The reference character 29 denotes in FIG. 5 a printer which applies the encoded information (47) to the box or packet (such as 8) of the respective cigarette pack. The printer 29 can constitute an ink jet printer or an inscribing laser of any conventional design, e.g., that offered by the German Firm IWK Verpackungstechnik GmbH (jet printers) or by the Firm Domino Laser, Inc. (inscribing lasers).
The detector 7 can further serve as a means for decoding the information which was imprinted upon or otherwise applied to the packet of the respective cigarette pack containing an array or group 6 or 6′. The image processing unit 28 is then replaced with a non-programmed unit which can decode the information previously applied by the printer 29, and the non-programmed processing unit is preferably further designed to compare the decoded information (symbol or symbols) with the information previously obtained or ascertained by the detector 7 or 26. The decoding assembly further employs the display 10 which replaces or is utilized jointly with the printer 29 and serves to exhibit the decoded information (the timer 27 is not necessary for the carrying out of such steps of the improved method).
The exact details of all constituents of the improved apparatus form no part of the present invention. Such constituents are or can be commercially available units or modules, as long as they can be assembled and can cooperate in the aforedescribed manner or in an analogous manner to facilitate the carrying out of the improved method.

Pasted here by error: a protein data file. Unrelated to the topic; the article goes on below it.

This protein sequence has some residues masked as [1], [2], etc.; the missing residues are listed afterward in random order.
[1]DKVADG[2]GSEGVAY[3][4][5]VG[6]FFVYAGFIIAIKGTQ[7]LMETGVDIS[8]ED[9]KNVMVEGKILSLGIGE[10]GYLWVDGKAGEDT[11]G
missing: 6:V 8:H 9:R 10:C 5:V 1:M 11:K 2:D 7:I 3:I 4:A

Without further analysis, the foregoing will so fully reveal the gist of the present invention that others can, by applying current knowledge, readily adapt it for various applications without omitting features that, from the standpoint of prior art, fairly constitute essential characteristics of the generic and specific aspects of the above outlined contribution to the art of ascertaining the origin of packaged commodities and, therefore, such adaptations should and are intended to be comprehended within the meaning and range of equivalence of the appended claims.
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|GB2337974A||Title not available|
|Citing Patent||Filing date||Publication date||Applicant||Title|
|US20060011504 *||Nov 12, 2003||Jan 19, 2006||Hauni Maschinenbau Ag||Object provided with an individual characterizing system enabling its identification, and methods and devices for characterizing and identifying objects, in particular packages, labels or the like|
|WO2007045848A1 *||Oct 17, 2006||Apr 26, 2007||Aegate Limited||Method and system for authenticating products|
|U.S. Classification||702/81, 382/103, 340/5.8|
|International Classification||B65B19/28, G06K19/067, G09F3/00|
|Cooperative Classification||G09F3/00, G06K19/067, B65B19/28|
|European Classification||G06K19/067, B65B19/28, G09F3/00|
|Dec 20, 2006||REMI||Maintenance fee reminder mailed|
|Jun 3, 2007||LAPS||Lapse for failure to pay maintenance fees|
|Jul 24, 2007||FP||Expired due to failure to pay maintenance fee|
Effective date: 20070603